Stained Glass Window Design Process


CustomWindowI used to be afraid of the design phase of a commissioned stained glass project. But now it is one of my favorite parts. I spend way more time on it than I should, but it is because I get totally lost in the design process. I have tons of books that I use for inspiration as well as searching the internet. An image search is a great way to get color and design inspiration. After I’ve filled my head with images and ideas, I draw my design using a program called GlassEye. This again takes way more time than it should because I am forever tweaking the design. Knowing when to stop can be the hardest part.

Before I actually start drawing a design though, I meet with the client. Sometimes clients have an idea of what they want. Sometimes they don’t. Often clients ask for flowers and humming birds. And I will admit that my own first stained glass piece was indeed flowers and a humming bird. But there are so many more possibilities. On occasion, I will work off of a pattern on a piece of fabric in the room. That was the case in the stained glass window pictured above. The clients wanted to obscure the outside view but let as much light in as possible. Their window treatments had a leaf pattern that I used to frame the window on a trellis.  Sometimes the client wants something traditional and neutral. In that case I usually recommend different types of clear textured glass and some beveled glass. The piece I am working on now is inspired by a sunset photograph that the clients loved. They also love the bright colors associated with New Mexico. This was a really fun piece to design.

Stained Glass Design TemplateAfter the design is approved by the client, it’s time to make the pattern templates that I will use to cut the glass. To do this I lay down some poster board. On top of that I put a layer of tracing paper. Next is a layer of white paper followed by another layer of tracing paper. The final top layer is my computer pattern. I trace over all of the lines of my pattern. Then the bottom poster board layer is cut up to make the templates that will be traced onto the glass. The white paper layer will be used as my layout piece. This piece goes on my workbench and the window will be built on top of this piece.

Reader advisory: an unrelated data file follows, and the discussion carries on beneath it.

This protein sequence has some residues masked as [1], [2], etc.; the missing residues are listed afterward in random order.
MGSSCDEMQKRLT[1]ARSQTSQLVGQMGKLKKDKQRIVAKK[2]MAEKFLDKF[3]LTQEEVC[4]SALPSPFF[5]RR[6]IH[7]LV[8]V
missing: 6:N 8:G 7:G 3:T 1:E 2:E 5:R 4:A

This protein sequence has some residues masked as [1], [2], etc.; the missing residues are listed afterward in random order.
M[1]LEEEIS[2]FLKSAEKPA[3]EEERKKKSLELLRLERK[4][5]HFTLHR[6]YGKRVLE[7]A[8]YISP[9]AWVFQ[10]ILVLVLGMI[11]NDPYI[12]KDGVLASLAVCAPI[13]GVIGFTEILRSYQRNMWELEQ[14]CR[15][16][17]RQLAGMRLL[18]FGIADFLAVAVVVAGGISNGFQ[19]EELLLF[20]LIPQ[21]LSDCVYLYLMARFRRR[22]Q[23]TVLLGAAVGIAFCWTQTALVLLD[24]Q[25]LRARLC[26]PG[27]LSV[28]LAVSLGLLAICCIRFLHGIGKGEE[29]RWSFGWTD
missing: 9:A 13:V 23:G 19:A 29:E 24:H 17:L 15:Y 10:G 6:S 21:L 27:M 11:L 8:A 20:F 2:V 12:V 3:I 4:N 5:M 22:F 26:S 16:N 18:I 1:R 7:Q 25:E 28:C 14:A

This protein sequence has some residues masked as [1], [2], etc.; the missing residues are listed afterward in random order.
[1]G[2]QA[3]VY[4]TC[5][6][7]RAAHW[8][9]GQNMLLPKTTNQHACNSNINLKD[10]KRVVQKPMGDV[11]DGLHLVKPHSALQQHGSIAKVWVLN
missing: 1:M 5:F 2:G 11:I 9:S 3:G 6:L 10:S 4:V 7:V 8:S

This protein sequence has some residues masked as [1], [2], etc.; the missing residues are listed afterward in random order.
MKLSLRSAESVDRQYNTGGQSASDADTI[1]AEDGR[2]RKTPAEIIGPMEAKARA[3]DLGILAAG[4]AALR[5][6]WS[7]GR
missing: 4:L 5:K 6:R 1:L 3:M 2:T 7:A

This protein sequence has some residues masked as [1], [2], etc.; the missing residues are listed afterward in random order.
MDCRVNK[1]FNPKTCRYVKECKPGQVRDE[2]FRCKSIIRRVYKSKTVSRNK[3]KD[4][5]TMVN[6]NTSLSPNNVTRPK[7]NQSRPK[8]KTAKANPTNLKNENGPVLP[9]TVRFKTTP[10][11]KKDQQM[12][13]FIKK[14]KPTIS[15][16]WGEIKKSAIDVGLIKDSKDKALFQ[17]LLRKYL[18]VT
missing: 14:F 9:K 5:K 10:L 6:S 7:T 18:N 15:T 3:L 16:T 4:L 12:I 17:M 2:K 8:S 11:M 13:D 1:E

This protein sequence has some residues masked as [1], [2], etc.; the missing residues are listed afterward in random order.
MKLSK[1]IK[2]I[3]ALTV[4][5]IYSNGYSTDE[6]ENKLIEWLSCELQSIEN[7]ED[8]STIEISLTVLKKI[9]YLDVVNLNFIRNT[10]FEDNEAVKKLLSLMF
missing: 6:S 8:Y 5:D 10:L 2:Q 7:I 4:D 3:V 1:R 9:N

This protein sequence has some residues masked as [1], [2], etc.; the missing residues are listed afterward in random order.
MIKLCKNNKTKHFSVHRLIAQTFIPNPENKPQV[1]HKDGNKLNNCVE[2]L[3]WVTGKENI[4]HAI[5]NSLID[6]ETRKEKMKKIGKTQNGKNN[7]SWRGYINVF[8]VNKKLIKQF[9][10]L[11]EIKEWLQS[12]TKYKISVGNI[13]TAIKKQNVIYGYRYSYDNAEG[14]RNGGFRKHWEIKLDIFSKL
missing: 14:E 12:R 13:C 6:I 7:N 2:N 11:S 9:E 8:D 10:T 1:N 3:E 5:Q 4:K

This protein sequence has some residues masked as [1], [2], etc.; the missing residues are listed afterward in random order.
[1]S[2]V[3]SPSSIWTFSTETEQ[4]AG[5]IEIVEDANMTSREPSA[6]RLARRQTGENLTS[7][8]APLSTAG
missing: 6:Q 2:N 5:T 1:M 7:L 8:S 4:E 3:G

Once I get past this necessary step, the fun really starts. That’s when I get to start cutting out the glass.

4 thoughts on “Stained Glass Window Design Process

  1. chaniarts says:

    you need a light box.

    i draw my pattern directly on paper. you can get 36″ wide x 100′ rolls of paper in the teaching supply places. cut the glass by placing the pattern on the light box, then the glass on top of that. if the cover of the light box is thick enough, you can cut directly on that. otherwise, draw the piece lines on the glass, remove, and cut on your bench. you then have the large pattern to build the panel upon.

    before i got a light box, i used a glass dining room table. put a large floodlight on the floor aimed up. i’ve also taped the pattern to my sliding patio door and used sunlight coming through the door.

    on glass that is too dense or dark to see the lines, then i put a sheet of paper over the pattern on the light box, trace that one piece, cut that out, and use that for a single piece pattern.

    this saves you a LOT of time, you don’t need multiple copies of the pattern, you don’t have cut out all the little pieces of cardboard, and aids in quickly cutting the glass.

    for obscuring glass, a very light sandblast works well instead of using patterned glass. you can also then blast a like pattern onto the glass. i made a large window screen with a desert scene for someone trying to obscure a bathroom window like this.

    • Margot says:

      What you are describing is the English method of cutting glass. That is actually the way I first learned to cut glass. I don’t have a light box, but for all transparent pieces of glass I placed the glass over the pattern and cut. In my opinion, this requires more skill to get accurate cuts. The time I save cutting the pattern is offset by the time I spend grinding. When I cut using a template I have minimal grinding time; sometimes just grozing will do the trick. I still use the English method on occasion. I figure someday I will be as good at that as cutting with a templates. For the piece I am working on now, however, all of the glass is opaque.

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